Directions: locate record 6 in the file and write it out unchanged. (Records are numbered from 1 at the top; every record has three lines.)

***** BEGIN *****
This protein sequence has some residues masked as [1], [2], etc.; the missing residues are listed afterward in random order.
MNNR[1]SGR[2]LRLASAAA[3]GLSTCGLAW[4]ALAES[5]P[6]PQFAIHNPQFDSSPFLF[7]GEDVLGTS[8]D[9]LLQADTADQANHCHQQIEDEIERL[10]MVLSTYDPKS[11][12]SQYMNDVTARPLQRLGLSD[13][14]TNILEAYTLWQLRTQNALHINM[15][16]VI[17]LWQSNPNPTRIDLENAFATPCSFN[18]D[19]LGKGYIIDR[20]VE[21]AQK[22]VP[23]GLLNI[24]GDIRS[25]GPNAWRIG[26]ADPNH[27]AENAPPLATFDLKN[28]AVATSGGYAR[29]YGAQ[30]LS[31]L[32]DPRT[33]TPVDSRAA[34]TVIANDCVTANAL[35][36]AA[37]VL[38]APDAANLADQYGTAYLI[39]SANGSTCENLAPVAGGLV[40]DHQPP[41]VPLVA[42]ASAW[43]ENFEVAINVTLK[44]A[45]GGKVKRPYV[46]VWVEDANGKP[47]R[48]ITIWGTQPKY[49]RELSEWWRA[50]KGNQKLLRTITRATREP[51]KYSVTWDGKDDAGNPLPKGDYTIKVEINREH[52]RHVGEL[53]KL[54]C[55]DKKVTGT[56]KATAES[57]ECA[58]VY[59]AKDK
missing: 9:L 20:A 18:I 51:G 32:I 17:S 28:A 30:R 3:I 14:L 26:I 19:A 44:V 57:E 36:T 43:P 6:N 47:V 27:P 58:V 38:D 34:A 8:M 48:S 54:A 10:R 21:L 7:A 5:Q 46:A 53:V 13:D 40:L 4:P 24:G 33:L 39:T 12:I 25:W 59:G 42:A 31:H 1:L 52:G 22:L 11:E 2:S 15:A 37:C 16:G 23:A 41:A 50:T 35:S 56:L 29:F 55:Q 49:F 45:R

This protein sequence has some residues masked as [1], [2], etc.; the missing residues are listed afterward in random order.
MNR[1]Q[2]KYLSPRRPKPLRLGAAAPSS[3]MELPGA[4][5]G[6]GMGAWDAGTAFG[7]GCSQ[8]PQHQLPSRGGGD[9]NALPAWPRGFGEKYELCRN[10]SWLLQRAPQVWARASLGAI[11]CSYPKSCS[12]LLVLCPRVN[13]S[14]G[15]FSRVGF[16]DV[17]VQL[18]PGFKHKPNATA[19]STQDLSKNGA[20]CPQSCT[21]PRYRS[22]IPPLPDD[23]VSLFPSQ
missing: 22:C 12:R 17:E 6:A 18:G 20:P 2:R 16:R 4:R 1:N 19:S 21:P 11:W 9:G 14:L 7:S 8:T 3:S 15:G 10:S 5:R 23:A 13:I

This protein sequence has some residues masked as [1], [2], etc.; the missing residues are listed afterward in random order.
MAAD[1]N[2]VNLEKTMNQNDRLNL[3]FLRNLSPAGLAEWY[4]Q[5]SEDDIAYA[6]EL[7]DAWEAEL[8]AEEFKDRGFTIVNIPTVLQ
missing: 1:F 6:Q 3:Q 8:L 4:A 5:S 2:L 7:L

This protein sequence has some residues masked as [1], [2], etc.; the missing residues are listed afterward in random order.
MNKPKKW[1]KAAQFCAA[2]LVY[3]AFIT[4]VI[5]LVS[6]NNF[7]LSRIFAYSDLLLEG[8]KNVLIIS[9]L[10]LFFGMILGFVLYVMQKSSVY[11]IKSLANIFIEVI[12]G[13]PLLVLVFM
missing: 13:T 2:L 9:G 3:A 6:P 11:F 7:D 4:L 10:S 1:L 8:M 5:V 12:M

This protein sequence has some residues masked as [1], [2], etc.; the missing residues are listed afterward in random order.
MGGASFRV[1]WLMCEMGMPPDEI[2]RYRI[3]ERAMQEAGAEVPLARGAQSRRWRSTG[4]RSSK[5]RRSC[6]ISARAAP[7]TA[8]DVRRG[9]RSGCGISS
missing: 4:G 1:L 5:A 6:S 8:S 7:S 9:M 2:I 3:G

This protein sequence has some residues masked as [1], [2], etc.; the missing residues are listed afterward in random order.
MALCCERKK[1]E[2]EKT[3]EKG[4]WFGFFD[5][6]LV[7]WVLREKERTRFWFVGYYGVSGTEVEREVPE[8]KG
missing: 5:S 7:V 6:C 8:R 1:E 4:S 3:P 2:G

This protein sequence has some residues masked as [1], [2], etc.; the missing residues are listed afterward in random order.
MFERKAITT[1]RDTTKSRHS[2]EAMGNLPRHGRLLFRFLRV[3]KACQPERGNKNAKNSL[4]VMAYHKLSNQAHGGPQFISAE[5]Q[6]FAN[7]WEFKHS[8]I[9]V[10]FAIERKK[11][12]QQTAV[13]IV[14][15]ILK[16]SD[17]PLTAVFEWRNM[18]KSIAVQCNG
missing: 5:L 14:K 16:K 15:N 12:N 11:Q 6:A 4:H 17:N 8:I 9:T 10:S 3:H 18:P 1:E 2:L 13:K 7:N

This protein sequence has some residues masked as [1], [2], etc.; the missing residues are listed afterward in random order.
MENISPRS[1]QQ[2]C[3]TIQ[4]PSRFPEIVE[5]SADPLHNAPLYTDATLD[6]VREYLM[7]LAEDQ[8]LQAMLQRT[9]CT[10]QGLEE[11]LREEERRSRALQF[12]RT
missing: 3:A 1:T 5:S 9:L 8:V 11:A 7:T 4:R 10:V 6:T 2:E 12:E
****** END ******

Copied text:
This protein sequence has some residues masked as [1], [2], etc.; the missing residues are listed afterward in random order.
MALCCERKK[1]E[2]EKT[3]EKG[4]WFGFFD[5][6]LV[7]WVLREKERTRFWFVGYYGVSGTEVEREVPE[8]KG
missing: 5:S 7:V 6:C 8:R 1:E 4:S 3:P 2:G